Legislation raising the federal minimum wage to $15 an hour will be reintroduced by Democrats this week, officials told Bloomberg Law.
Lawmakers in the Senate and House Jan. 16 will re-introduce the Raise the Wage Act, a congressional aide told Bloomberg Law on the condition of anonymity. Not all details of the expected measure were immediately available, but the legislation would gradually raise the minimum wage to $15 by 2024. The bill also seeks to increase the current $2.13 hourly minimum wage requirements for tipped workers, the official added.
This reintroduced legislation would offer the first federal minimum wage increase since the current $7.25 hourly rate was set a decade ago. Congressional Democrats have been trying to increase the hourly wage floor for several years but were rebuffed by Republicans who said wages should be set by markets or state and local governments.
Democrats like House Committee on Education and Labor Chairman
At least 29 states and Washington, D.C., have wage floors higher than the federal $7.25. Merchants such as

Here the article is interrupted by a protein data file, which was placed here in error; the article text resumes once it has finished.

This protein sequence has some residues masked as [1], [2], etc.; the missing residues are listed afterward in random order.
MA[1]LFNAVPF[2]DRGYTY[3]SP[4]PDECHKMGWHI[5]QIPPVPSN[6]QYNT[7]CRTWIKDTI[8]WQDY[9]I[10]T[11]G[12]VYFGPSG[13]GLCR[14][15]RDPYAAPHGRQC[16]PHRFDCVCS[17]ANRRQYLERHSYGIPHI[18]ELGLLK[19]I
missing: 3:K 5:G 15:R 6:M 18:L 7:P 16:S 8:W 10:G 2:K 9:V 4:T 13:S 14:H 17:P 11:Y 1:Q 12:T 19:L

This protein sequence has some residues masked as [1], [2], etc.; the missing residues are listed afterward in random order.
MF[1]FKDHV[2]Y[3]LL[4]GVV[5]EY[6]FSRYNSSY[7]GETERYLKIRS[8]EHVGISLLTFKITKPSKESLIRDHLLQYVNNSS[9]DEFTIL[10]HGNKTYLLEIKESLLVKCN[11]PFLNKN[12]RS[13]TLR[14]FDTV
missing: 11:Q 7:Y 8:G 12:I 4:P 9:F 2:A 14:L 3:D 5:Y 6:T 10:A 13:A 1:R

Democratic control of the House means the legislation will likely be teed up for a vote.
The Democratic party calls raising the wage floor a key legislative priority for the 116th Congress. That makes it likely the bill will come before the Committee on Education and Labor in coming weeks. Scott has told Bloomberg Law that pushing legislation to raise the current $7.25 minimum wage would be one of the first acts by the panel.
The introduction of the Raise the Wage Act in the last Congress included an immediate $2 raise to the minimum wage and the tipped minimum wage, followed by a set of annual increases to reach the $15 hourly rate.
Some Republicans have expressed concern about more than doubling the current minimum wage, citing possible job losses and business closures. Democrats, however, say the increase is needed in part to match the rate of inflation since the last minimum wage increase in July 2009.
The proposed $15 wage floor could essentially pass along party lines in the House. But it would face a challenge in the GOP-controlled Senate. Moreover, President
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(Updated with additional reporting.)